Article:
Most churches do a decent job responding to physical illness by visiting in the hospital, bringing casseroles and praying. But few churches know what to do about spiritual sickness, when neither a hospital visit nor a casserole fills the bill.
As a result, spiritual sickness too often is allowed to fester, to metastasize and to go untreated.
By “spiritual sickness,” I mean diseases of the heart and spirit that cause emotional and relational trouble for the afflicted and those they afflict. When we sing the old spiritual that says, “There is a balm in Gilead to heal the sin-sick soul,” we most times think of this as a one-time cure for original sin. What we seldom own up to is that even those who profess faith in Jesus as Savior can fall into several kinds of spiritual sickness:
Spiritual wounds. When someone has been deeply hurt — sometimes by the church or sometimes by family or friends or the world at large — the emotional wound that occurs can easily become infected. Left untreated, spiritual wounds cause us to react in pain and cry for help. Someone who has been rejected by the church because of divorce, for example, may have difficulty accepting the embrace of another church because the heart remains so tender. What appears to outsiders to be lack of interest in the church might instead be fear of being hurt again.
Spiritual malnutrition. Believers who do not grow in their faith may easily become malnourished. The Bible has much to say about those who start the journey of faith but waste away over time. There’s another variation on spiritual malnutrition, though, caused by an imbalanced diet. Just as we may become sick from eating only sweets or only carrots, so may we become spiritually ill by rejecting the whole counsel of God.
Sen. Marco Rubio recently was criticized for his daily Bible tweets because they come exclusively from the book of Proverbs. Nothing wrong with Proverbs, but a balanced biblical diet would demand reading the pithy self-help lines of Proverbs alongside the laments and prayers of the Psalms. Likewise, it is easy for preachers to fall into the habit of only studying and preaching from the parts of the Bible they most like. That’s why preaching from the Lectionary is a good spiritual discipline.
Unlike preachers, lay Christians are prone to take up a spiritual diet that is too rich in sweetness and light or in judgment and fear. On the one hand, this quickly leads to a “Jesus and me” theology that is all lovefest and not much discipleship or to an “angry God” theology that is all judgment and no grace.
Spiritual paralysis. Believers who become rigid in their faith suffer a form of spiritual paralysis. Seeing the spiritual life or church life only through the lens of your own experience breeds a stiffness that can lead to becoming a spiritual corpse. Healthy faith exercises the mind and the spirit by exploring new ideas and weighing them against something more than the measure of your own experience. Being present with people who look different than you and think different than you — and really listening to them — is a good cure.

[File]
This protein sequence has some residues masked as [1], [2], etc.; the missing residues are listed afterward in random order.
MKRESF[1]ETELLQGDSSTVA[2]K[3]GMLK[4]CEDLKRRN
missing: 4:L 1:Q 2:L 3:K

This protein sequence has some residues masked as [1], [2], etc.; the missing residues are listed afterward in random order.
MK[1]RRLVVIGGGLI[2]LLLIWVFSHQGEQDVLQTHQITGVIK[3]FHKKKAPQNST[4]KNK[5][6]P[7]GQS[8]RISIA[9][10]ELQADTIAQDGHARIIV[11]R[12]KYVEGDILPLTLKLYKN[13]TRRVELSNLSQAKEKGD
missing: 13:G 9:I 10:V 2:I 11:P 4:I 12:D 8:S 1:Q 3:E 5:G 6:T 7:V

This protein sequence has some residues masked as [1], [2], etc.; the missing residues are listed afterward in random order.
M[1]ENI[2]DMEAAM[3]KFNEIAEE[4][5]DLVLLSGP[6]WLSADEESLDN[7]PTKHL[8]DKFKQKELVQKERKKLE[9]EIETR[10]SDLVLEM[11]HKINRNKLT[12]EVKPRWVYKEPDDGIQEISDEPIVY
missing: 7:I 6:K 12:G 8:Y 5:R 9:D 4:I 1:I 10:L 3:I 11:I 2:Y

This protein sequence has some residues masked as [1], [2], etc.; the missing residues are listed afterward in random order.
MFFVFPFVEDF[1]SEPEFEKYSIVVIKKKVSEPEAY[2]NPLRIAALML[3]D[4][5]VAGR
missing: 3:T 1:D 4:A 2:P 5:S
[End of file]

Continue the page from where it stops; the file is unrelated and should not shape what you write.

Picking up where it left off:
There’s another kind of spiritual paralysis, though, that may have a sudden onset. This is the kind of paralysis caused by fear. I have a fear of heights that has only gotten worse with age. There are vistas I will never see and bridges I will never cross because my body and mind physically seize up with fear. As much as I try to tell my brain that the overlook or roadway is safe, even as I see others passing by safely way up there, something inside me still freezes. The same is true with spiritual paralysis when fear — whether fear of being discovered for who we really are or fear of betraying the faith of our childhood or fear of disappointing family — keeps us from exercising our spiritual muscles.
Spiritual virus. We know from our human experience that it is possible to look fine on the outside and yet carry disease on the inside. And doctors tell us that the most contagious period for viruses usually occurs before symptoms start showing. The same is true for those who carry spiritual viruses. Some discontent, some agenda, some slight takes hold of the central spiritual system and begins to infect the rest of the body. Sometimes this takes months or years to do its damage, and sometimes the virus lies in wait for an opportune weakness to show in the body.
This kind of spiritual sickness can easily spread throughout a church or a family or a social network. Whether spread by one carrier or passed among others who then also become carriers, this illness creates viral discontent within a community and has the ability to sicken even otherwise healthy believers. Just a spew of this virus through a passing conversation can take root in others and begin to grow — especially if no remedy is sought or provided.
What is the cure for spiritual sickness? The first step is to acknowledge that it exists. Even minor illnesses can become life-threatening if left untreated. And yet denial of the spiritual sickness among us is the path of least resistance, the road most taken. Give yourself a spiritual health check-up now and then.
The second step is to be spiritually active: stretch your mind, stretch your spirit, work out your faith. Get up off the pew and do something. Go to church to be challenged, not to be comforted. Engage in robust discussion with people who see the world differently than you do. Read parts of the Bible you don’t like. Confront the anger inside you and question what motivates it.
Finally, ask yourself what you’re spreading. If your kind of faith were to be viral, would it make people spiritually healthy or spiritually sick?